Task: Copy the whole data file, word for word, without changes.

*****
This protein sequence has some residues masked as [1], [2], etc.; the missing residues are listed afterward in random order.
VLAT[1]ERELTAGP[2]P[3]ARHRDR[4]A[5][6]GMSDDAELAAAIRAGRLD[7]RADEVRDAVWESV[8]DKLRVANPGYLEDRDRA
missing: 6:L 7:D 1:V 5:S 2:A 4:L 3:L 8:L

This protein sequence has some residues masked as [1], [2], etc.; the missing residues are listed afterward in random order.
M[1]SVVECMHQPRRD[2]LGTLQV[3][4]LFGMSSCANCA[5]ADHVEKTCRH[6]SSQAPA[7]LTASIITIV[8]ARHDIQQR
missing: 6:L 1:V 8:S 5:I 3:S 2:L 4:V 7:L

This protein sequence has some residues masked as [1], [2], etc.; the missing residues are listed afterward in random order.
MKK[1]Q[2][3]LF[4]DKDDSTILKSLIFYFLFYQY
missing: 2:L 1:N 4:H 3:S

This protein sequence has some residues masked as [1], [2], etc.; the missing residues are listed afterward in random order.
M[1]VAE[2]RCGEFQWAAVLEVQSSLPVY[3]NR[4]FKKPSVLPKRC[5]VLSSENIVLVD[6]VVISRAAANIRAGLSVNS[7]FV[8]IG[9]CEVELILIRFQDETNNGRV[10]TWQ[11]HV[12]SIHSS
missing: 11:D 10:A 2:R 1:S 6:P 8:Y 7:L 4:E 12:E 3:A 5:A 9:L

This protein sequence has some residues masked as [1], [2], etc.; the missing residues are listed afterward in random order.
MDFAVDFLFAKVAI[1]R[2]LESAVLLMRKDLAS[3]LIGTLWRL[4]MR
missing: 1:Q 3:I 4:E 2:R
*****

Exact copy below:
This protein sequence has some residues masked as [1], [2], etc.; the missing residues are listed afterward in random order.
VLAT[1]ERELTAGP[2]P[3]ARHRDR[4]A[5][6]GMSDDAELAAAIRAGRLD[7]RADEVRDAVWESV[8]DKLRVANPGYLEDRDRA
missing: 6:L 7:D 1:V 5:S 2:A 4:L 3:L 8:L

This protein sequence has some residues masked as [1], [2], etc.; the missing residues are listed afterward in random order.
M[1]SVVECMHQPRRD[2]LGTLQV[3][4]LFGMSSCANCA[5]ADHVEKTCRH[6]SSQAPA[7]LTASIITIV[8]ARHDIQQR
missing: 6:L 1:V 8:S 5:I 3:S 2:L 4:V 7:L

This protein sequence has some residues masked as [1], [2], etc.; the missing residues are listed afterward in random order.
MKK[1]Q[2][3]LF[4]DKDDSTILKSLIFYFLFYQY
missing: 2:L 1:N 4:H 3:S

This protein sequence has some residues masked as [1], [2], etc.; the missing residues are listed afterward in random order.
M[1]VAE[2]RCGEFQWAAVLEVQSSLPVY[3]NR[4]FKKPSVLPKRC[5]VLSSENIVLVD[6]VVISRAAANIRAGLSVNS[7]FV[8]IG[9]CEVELILIRFQDETNNGRV[10]TWQ[11]HV[12]SIHSS
missing: 11:D 10:A 2:R 1:S 6:P 8:Y 7:L 4:E 12:E 3:A 5:A 9:L

This protein sequence has some residues masked as [1], [2], etc.; the missing residues are listed afterward in random order.
MDFAVDFLFAKVAI[1]R[2]LESAVLLMRKDLAS[3]LIGTLWRL[4]MR
missing: 1:Q 3:I 4:E 2:R